If you remember from my recent post, there were Polar-Vortex-related hiccups getting down to Florida for some wintertime R&R. We ended up spending three quarters of Day 1 in the airport, swapping fish fantasies and eating overpriced junk food while our flight got delayed further and further. But we made it to our destination in St. Augustine before midnight safe and sound.
A call to Capt. James Dumas of Drum Man Charters tipped us off to a DIY spot to get us started. Zeph, Tiff, and myself loaded up on small bluefish at a nearby inlet despite 25-knot winds and 35 degree air temps (hey, at least it was 50 degrees warmer than Chicago!). It had gotten down to 24 degrees the night before, which was the coldest the area had seen in 2 decades. At least little bluefish don't care.
Having wiped the trip skunk off early, we moved on to our main goal: redfish. To hedge our bets, we booked 2 half day trips with local guides--Capt. James Dumas of St Augustine and Capt John Botko of Jacksonville. Over the phone, both guides seemed optimistic as fishing had been off the charts before the cold snap (when isn't that the case?) and suggested such a short snap wouldn't affect the fishing noticeably (why do guides do this to themselves?).
First up was Capt. James, aka the "Drum Man." He showed a good instinct when we jumped on board and he told me my flies were too big. He handed me what looked like a bonefish slider with extra-small lead eyes to tie on. He had warned of high winds, but none of us were ready for the chill of being up on plane that day. We poled up tiny creek after tiny creek, which got us all in the mood for some winter reds. But the fish were strangely absent, and James seemed surprised at how low the water was.
It took us half of the half-day to find fish. That doesn't mean they cooperated. With high winds there was a chop on the water even in the little creeks, which left us blind to the fish's movements until we were on already top of them. They spooked quickly. Often they snuck right past our noses and under our boat without us noticing. We kept blind casting around oyster bars and deeper holes, sometimes putting a fly several times through an area we'd later find was full of fish. No takers. We moved to a spot where another captain had been catching small reds on bait but was leaving a few for us. A few casts and a few fly changes later, we caught some redfish on fly and Tiff got her first couple reds ever on bait.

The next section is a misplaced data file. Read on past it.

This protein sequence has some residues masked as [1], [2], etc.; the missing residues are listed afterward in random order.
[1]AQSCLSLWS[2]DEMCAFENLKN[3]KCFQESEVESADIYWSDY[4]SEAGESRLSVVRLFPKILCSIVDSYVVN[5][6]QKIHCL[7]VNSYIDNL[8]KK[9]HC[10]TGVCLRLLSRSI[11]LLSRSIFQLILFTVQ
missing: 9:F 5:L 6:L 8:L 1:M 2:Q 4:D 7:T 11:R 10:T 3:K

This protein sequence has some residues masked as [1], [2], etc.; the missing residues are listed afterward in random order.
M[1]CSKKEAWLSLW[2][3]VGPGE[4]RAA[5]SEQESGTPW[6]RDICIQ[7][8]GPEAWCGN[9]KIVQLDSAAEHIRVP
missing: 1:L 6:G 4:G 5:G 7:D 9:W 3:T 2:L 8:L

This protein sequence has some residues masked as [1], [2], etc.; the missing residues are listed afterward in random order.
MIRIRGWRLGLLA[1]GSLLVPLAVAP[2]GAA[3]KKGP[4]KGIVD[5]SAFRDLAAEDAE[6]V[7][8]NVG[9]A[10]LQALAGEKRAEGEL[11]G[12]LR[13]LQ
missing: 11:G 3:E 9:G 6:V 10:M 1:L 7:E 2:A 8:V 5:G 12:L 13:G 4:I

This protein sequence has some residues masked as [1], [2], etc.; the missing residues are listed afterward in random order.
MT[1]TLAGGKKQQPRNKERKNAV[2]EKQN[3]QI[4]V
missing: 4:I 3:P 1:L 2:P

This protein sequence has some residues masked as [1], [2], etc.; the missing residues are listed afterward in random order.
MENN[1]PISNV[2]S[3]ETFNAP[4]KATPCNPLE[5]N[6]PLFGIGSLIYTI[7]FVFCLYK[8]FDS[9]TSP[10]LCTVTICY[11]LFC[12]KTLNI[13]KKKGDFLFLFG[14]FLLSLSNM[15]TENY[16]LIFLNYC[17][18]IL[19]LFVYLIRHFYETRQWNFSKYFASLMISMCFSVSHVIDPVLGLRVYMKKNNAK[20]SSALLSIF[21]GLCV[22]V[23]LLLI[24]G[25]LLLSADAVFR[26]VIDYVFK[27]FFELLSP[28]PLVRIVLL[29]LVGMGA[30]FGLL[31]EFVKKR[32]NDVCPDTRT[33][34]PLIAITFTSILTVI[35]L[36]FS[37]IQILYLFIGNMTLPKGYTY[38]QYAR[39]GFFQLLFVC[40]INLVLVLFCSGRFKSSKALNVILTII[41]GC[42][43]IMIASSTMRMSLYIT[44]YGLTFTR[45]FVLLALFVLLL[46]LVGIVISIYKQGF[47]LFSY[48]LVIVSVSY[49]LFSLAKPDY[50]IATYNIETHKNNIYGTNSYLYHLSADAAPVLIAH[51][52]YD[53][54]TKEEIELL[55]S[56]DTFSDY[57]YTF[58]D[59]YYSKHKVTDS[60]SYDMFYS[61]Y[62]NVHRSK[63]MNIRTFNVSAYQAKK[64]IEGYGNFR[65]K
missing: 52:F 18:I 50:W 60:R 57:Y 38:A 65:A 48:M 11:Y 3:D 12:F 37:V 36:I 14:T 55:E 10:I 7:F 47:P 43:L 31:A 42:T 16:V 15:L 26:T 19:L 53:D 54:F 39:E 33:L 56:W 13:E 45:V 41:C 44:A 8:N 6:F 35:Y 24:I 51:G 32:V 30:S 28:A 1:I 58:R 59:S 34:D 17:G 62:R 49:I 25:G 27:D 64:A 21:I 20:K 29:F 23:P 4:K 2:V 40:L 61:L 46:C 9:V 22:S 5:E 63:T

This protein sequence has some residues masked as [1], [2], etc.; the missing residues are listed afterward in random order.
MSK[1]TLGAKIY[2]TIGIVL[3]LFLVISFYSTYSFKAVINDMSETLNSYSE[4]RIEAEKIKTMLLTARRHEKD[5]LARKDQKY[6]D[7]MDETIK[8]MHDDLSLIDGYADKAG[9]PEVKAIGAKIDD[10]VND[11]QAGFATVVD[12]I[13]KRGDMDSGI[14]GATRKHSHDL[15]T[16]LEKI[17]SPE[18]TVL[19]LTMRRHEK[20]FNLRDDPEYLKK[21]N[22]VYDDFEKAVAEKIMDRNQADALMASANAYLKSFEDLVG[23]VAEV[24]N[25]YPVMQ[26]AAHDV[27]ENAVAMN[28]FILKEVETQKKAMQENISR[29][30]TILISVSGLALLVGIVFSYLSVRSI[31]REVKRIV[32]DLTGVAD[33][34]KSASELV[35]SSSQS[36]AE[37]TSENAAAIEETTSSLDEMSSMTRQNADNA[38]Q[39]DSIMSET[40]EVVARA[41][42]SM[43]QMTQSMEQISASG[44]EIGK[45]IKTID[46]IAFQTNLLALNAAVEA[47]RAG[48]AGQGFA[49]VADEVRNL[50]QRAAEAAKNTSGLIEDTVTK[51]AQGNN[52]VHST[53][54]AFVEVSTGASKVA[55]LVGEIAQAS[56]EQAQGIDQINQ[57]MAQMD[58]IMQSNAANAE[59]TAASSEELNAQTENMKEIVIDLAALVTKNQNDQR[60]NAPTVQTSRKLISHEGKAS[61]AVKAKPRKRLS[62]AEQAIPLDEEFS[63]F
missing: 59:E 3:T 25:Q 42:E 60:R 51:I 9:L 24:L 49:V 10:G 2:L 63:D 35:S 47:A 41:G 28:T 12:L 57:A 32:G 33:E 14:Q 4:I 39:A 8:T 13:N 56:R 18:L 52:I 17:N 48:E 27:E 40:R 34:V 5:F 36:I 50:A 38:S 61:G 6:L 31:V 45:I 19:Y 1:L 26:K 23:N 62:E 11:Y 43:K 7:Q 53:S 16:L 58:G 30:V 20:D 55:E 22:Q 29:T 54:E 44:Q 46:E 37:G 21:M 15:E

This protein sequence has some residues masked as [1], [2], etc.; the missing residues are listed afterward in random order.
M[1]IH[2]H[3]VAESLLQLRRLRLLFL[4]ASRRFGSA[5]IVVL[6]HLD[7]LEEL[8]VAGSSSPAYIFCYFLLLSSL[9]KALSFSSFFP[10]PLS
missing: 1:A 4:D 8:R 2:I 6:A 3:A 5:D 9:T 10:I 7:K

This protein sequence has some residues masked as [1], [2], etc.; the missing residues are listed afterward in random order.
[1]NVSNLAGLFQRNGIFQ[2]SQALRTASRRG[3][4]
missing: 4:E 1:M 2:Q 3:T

Our time (and then some) was up but James felt bad about the fishing, so he stopped a flooding flat near an old bridge that he said would have some bluefish and possibly trout around. We didn't find more than one bluefish, but I think that's because this seatrout (my personal best) ate them all:
See that faint brown and white in her mouth? That'd be my fly.
|Seatrout = yum.|
All in all it was a decent day, but it required a lot of work from Capt James and us anglerfolk to put some fish in the boat during the coldest weather of the 21st century. James is a hardworking guide and a great guy to share the boat with. I recommend you give him a call if you check out the St. Auggie area.
We did a little more DIY fishing in the meantime, but never hit the tides right for the kind of action we saw the first time out. At least it was getting warmer and the wind was laying down. I did manage this nice surprise:
The second guide trip saw Zeph and myself aboard the skiff of Capt. John Botko. Everyone that we told we were going with John had a positive response. The dude is kind of a local legend. He is known to have secret schools of double-digit-sized redfish that only he can find. Needless to say, our excitement was high. It was even higher when we arrived to see the conditions for the day:
John showed us fish all day long. We had no shortage of fish to cast at. But they weren't having it. They didn't want to play, at least not with our flies. It wasn't for our performance, either, at least according to John; at one point, John told Zeph, "I'm gonna start calling you 'Lefty' with the way you're laying line out." That's a hell of a compliment if I ever heard one.
And Zeph did have his fly around some fish, including some very large ones for that area. But they didn't want the fake stuff. Feathers and fur weren't cutting it, at least not on the strip. To give us some faith, John had me throw a live minnow on a jig into the water where Zeph was casting. About 10 seconds later, I was tied into a 10lber.
We had blown all our shots at 100 big redfish before we realized they probably were so cold and lazy that they wanted the slowest, easiest, and most realistic meal. We swapped flies for mud minnow imitations and headed to a spot John said would have 5-10lb fish. Well, the size was a bit exaggerated, and we were headed into hour 6 of our 4-hour tour, but we found a few players.
We had accomplished our goal of redfish on flies, and amongst some of the tightest lockjaw these captains had ever seen. The weather was warming, and the nightmare of the Polar Vortex was a fading memory. It was time, however, that we return to the cold fishless winter of Chicago as our visit to this beautiful stretch of nature's nursery was over. I already miss Saint Augustine, a town that has so much charm and so many fish yet doesn't seem to get much press or many crowds. I could get used to this forgotten coast, and I hope to return another day...